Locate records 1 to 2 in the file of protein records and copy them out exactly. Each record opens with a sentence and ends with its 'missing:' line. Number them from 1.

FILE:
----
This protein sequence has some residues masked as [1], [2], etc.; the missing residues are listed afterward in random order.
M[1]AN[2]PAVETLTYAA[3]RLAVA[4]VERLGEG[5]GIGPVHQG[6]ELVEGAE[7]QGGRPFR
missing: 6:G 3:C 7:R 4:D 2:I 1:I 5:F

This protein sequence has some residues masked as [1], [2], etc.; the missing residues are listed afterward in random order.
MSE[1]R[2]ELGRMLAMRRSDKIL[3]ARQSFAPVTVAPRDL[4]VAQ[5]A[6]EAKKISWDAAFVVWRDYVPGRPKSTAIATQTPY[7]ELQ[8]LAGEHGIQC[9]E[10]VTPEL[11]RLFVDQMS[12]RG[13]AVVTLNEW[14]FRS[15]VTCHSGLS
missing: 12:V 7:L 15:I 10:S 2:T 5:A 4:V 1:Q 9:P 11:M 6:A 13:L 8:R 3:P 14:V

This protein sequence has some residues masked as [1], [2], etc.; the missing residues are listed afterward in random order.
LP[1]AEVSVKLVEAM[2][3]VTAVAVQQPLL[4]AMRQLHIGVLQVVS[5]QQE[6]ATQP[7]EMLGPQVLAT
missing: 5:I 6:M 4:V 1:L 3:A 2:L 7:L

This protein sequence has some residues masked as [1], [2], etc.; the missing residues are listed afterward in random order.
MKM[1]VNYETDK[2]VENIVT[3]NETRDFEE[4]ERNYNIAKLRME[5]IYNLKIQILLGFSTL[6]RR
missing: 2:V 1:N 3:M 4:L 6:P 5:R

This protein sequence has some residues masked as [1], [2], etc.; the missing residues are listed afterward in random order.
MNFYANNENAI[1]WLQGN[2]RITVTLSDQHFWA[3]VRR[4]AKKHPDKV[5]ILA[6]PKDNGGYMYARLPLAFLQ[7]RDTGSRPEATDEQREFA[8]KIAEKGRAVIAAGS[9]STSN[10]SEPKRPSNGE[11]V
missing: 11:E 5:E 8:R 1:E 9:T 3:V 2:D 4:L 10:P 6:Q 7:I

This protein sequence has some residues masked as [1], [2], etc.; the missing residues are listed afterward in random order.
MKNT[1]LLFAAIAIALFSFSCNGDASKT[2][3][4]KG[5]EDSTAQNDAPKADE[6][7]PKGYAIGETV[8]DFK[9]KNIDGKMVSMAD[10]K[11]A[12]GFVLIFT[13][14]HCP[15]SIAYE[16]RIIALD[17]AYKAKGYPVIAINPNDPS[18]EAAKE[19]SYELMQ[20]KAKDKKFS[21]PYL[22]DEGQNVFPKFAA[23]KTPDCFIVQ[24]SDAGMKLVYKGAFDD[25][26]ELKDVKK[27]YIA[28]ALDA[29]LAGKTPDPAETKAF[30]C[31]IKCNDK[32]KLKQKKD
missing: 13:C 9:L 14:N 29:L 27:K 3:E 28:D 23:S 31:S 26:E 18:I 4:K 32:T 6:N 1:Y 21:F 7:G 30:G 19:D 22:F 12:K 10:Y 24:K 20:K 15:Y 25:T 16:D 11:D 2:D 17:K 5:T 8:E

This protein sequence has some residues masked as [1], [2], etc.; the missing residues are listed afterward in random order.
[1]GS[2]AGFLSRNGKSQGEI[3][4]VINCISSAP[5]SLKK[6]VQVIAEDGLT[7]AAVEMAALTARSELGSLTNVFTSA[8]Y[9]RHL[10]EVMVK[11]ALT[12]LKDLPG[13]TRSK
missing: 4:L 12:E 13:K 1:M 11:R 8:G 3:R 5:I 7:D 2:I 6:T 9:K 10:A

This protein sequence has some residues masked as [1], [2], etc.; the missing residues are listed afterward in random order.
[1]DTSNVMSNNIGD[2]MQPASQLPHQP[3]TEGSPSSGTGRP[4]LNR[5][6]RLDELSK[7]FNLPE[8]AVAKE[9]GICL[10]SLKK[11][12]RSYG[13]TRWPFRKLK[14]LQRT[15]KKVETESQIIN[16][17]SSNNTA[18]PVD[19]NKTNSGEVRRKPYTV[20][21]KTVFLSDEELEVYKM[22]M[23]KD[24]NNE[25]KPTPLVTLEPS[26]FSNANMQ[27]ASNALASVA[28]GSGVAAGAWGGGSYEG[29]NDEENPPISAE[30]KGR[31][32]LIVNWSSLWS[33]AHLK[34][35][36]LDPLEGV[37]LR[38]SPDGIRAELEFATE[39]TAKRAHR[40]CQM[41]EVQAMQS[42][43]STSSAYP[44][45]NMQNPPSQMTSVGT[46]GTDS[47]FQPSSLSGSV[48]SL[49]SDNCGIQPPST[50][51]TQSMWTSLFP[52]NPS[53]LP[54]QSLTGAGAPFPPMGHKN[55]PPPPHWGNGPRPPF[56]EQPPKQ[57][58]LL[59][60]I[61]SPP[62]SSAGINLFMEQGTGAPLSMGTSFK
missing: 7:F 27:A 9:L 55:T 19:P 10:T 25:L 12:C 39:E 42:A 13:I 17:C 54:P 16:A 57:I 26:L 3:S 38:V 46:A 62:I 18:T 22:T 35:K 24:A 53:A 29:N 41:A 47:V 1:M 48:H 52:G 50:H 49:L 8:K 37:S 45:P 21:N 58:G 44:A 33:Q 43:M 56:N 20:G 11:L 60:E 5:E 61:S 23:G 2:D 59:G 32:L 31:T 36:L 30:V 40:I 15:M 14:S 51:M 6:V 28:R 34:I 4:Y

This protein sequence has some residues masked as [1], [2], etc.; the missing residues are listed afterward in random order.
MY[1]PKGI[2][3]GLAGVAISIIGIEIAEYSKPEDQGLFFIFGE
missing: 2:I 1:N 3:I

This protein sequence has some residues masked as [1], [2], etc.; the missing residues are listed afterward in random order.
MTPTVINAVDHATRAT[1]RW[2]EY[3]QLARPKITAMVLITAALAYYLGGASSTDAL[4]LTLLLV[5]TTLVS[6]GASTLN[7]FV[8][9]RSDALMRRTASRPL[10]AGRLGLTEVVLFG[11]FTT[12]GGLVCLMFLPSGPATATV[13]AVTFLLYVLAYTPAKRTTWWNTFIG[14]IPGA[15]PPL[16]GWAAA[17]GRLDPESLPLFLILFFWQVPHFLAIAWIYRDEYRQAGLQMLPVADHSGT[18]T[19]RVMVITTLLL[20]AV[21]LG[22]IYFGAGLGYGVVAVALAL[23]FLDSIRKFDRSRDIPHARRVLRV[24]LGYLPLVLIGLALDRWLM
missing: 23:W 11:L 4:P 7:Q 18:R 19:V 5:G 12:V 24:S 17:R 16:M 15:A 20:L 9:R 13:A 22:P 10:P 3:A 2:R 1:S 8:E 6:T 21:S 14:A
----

This protein sequence has some residues masked as [1], [2], etc.; the missing residues are listed afterward in random order.
M[1]AN[2]PAVETLTYAA[3]RLAVA[4]VERLGEG[5]GIGPVHQG[6]ELVEGAE[7]QGGRPFR
missing: 6:G 3:C 7:R 4:D 2:I 1:I 5:F

This protein sequence has some residues masked as [1], [2], etc.; the missing residues are listed afterward in random order.
MSE[1]R[2]ELGRMLAMRRSDKIL[3]ARQSFAPVTVAPRDL[4]VAQ[5]A[6]EAKKISWDAAFVVWRDYVPGRPKSTAIATQTPY[7]ELQ[8]LAGEHGIQC[9]E[10]VTPEL[11]RLFVDQMS[12]RG[13]AVVTLNEW[14]FRS[15]VTCHSGLS
missing: 12:V 7:L 15:I 10:S 2:T 5:A 4:V 1:Q 9:P 11:M 6:A 13:L 8:R 3:P 14:V